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NASA Administrator Michael Griffin

The reaction from the scientific community to NASA Administrator Michael Griffin's lack of concern over climate change is blunt. Here are some examples. First, from Jim Hansen, who works for Griffin: "I almost fell off my chair. It's remarkably uninformed."

Next we have Berrien Moore, director, Institute for the Study of Earth, Oceans, and Space at the University of New Hampshire: "I don't understand it. I'm really stunned that he could say something like that. I mean, I really find it shocking."

And then there's Michael Oppenheimer, professor of geosciences at Princeton University: "It's astounding that the head of a major US science agency could hold such attitudes, basically ignorance about the global warming problem. In fact, it's so astounding that I think he should resign."

Those three comments were broadcast this morning on NPR, the same outlet that broadcast Griffin's thoughts on the subject yesterday. USA Today, meanwhile, quotes Jerry Mahlman, a former top scientist at the National Oceanic and Atmospheric Administration and now a member of the National Center for Atmospheric Research, saying Griffin's remarks suggest Griffin is either "totally clueless" or "a deep anti-global warming ideologue."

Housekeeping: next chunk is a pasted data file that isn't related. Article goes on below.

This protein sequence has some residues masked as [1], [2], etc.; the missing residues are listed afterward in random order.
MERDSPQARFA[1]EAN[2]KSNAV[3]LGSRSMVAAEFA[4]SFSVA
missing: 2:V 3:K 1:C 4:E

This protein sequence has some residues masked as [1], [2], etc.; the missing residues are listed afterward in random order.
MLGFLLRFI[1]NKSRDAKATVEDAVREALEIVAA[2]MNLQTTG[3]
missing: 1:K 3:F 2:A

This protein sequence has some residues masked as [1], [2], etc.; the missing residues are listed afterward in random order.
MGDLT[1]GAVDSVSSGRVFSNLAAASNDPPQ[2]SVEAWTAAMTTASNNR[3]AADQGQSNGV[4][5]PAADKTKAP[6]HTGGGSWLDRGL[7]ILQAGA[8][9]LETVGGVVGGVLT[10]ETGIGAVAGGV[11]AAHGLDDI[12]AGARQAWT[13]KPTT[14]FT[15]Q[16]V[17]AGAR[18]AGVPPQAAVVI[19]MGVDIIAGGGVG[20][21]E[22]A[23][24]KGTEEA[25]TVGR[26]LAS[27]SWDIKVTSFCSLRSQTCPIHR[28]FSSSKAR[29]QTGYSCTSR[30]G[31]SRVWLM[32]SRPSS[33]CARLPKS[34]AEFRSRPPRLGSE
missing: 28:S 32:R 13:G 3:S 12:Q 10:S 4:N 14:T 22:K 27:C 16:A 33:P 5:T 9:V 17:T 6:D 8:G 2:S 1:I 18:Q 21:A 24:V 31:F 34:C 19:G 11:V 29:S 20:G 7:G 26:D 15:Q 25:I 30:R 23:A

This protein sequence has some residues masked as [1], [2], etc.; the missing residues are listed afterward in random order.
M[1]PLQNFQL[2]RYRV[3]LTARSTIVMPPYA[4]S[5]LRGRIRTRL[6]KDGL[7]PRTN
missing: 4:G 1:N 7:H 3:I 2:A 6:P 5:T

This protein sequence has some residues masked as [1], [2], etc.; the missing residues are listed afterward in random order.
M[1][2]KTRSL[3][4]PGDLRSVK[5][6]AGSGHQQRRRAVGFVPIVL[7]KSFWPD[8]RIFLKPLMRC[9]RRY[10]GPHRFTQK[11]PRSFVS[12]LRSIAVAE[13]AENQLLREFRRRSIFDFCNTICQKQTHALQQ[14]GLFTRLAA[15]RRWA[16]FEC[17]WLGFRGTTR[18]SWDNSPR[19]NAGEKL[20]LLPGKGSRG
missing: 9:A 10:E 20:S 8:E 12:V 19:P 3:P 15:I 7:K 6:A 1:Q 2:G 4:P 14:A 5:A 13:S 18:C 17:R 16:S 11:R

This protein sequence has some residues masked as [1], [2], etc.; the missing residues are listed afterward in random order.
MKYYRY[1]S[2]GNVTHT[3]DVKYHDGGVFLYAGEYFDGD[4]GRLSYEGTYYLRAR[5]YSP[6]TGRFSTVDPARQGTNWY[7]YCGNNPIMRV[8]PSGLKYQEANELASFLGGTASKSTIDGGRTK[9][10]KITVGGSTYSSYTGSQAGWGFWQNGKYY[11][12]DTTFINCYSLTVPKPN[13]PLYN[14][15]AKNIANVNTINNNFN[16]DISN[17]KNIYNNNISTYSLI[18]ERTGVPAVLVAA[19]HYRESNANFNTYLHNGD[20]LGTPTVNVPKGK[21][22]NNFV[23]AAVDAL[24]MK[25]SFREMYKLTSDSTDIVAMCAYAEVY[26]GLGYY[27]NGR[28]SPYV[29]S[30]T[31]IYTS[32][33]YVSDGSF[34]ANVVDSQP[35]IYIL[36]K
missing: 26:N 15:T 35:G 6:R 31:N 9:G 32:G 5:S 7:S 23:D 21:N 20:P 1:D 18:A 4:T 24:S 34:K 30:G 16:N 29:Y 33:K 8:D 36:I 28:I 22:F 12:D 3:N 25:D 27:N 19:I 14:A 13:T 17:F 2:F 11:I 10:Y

Elsewhere at ScienceBlogs, the focus is on Griffin's suggestion that it's "arrogant" to take a side on the issue. We have Janet, who asks "Is it arrogant to want to use our scientific knowledge?" and Steinn points out that "whaterver we do, we are making a choice, and it is an arrogant choice no matter what."

SciBlogger Chris Mooney, writing at the Huffington Post, asks: "How can anyone think this is not a tremendous societal risk, even if there might be some people--in, say, Buffalo, New York--who may actually have more pleasant weather under global warming?"

So far, that's it for scienceBlogs. Frankly, I was expecting more. Perhaps I am being a little impatient.

All this about a man who oversees the lion's share of American government research on climate change. A man with six graduate degrees in physics and engineering, as well as an MBA. Maybe that last degree, from Loyola College, is the source of the problem. MBAs make me nervous.
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